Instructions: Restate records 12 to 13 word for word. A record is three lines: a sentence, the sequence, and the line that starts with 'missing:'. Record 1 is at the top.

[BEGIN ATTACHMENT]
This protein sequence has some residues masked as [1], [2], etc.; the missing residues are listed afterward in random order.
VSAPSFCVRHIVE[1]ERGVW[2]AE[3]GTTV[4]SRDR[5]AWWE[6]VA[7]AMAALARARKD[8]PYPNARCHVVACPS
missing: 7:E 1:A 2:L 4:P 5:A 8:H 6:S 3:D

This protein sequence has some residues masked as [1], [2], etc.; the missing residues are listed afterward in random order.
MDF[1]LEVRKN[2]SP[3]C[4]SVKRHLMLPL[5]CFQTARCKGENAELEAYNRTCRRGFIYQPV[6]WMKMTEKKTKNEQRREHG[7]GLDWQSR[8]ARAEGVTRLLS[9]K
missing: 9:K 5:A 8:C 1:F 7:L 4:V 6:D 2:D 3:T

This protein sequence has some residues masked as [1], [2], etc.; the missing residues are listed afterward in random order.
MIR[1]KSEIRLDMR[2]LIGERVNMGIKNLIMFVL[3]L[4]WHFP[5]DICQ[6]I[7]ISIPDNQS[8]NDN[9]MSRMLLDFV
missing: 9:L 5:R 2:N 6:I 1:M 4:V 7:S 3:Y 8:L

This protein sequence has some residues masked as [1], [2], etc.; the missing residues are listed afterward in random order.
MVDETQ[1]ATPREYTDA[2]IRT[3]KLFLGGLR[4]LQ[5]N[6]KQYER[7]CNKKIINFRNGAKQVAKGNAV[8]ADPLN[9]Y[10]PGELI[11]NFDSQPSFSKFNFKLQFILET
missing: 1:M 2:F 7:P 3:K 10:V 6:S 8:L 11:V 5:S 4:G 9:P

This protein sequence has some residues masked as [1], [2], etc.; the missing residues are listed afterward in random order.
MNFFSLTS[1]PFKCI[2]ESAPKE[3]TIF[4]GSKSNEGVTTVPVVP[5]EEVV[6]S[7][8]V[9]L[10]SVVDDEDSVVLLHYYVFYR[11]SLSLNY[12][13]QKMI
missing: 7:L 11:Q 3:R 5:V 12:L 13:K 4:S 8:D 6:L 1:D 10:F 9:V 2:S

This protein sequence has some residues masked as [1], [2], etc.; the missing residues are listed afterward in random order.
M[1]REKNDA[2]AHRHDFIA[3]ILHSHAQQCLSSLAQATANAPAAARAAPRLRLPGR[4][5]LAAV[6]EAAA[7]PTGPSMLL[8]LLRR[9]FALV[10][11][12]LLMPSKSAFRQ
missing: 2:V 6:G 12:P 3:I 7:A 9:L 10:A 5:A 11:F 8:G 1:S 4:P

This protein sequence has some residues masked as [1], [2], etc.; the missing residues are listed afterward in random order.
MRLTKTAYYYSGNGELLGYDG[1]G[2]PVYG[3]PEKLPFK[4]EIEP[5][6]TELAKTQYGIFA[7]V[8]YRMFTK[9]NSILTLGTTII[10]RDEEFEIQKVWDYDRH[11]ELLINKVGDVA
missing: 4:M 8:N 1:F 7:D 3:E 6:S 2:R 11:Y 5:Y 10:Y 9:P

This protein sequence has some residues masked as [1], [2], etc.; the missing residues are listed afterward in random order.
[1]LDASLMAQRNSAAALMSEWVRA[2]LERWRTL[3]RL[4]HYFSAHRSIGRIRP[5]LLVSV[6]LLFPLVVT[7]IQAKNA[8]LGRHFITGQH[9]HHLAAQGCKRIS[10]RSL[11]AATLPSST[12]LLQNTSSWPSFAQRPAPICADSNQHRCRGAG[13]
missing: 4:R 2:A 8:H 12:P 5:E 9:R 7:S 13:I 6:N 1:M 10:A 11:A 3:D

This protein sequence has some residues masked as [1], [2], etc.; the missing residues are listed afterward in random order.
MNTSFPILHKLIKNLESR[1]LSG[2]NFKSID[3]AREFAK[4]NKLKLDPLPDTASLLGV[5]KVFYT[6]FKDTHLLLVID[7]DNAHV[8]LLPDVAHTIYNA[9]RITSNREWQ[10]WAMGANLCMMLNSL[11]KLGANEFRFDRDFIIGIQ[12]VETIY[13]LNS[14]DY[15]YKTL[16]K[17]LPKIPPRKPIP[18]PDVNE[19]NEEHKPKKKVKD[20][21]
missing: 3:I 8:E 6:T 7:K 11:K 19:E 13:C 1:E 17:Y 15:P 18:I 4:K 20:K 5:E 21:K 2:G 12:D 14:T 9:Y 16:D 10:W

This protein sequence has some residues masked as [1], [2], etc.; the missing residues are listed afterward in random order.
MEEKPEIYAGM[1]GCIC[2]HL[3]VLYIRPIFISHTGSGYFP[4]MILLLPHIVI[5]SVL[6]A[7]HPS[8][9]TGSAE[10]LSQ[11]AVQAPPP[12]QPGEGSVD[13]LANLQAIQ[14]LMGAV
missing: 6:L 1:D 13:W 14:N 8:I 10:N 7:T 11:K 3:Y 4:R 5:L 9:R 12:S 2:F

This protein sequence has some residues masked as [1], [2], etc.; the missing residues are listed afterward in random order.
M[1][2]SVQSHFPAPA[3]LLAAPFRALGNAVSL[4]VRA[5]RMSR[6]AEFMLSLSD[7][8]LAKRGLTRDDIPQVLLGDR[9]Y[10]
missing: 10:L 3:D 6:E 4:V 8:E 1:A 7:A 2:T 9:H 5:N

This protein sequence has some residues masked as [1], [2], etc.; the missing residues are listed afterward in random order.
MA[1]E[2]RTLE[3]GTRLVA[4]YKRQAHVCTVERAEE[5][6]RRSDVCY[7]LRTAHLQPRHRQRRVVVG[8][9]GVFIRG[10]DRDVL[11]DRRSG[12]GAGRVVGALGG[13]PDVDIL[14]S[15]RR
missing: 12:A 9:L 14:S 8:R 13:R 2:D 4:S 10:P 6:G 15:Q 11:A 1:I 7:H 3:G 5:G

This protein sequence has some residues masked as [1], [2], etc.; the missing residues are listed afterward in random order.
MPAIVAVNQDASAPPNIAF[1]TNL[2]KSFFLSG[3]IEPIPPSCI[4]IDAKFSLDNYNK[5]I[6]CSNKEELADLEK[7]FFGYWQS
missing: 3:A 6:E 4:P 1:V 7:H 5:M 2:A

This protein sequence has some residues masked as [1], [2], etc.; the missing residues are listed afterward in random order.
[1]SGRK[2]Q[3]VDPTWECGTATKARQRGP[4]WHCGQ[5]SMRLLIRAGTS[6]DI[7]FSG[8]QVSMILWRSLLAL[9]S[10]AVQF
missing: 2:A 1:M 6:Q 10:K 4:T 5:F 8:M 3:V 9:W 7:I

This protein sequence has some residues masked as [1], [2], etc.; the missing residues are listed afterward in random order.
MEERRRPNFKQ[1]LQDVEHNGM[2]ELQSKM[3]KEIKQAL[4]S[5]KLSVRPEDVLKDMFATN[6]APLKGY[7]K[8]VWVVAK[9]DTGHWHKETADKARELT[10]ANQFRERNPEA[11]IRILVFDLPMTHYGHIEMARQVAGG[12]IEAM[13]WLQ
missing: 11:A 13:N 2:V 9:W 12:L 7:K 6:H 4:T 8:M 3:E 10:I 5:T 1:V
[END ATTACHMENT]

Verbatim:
This protein sequence has some residues masked as [1], [2], etc.; the missing residues are listed afterward in random order.
MA[1]E[2]RTLE[3]GTRLVA[4]YKRQAHVCTVERAEE[5][6]RRSDVCY[7]LRTAHLQPRHRQRRVVVG[8][9]GVFIRG[10]DRDVL[11]DRRSG[12]GAGRVVGALGG[13]PDVDIL[14]S[15]RR
missing: 12:A 9:L 14:S 8:R 13:R 2:D 4:S 10:P 6:G 15:Q 11:A 1:I 7:H 3:G 5:G

This protein sequence has some residues masked as [1], [2], etc.; the missing residues are listed afterward in random order.
MPAIVAVNQDASAPPNIAF[1]TNL[2]KSFFLSG[3]IEPIPPSCI[4]IDAKFSLDNYNK[5]I[6]CSNKEELADLEK[7]FFGYWQS
missing: 3:A 6:E 4:P 1:V 7:H 5:M 2:A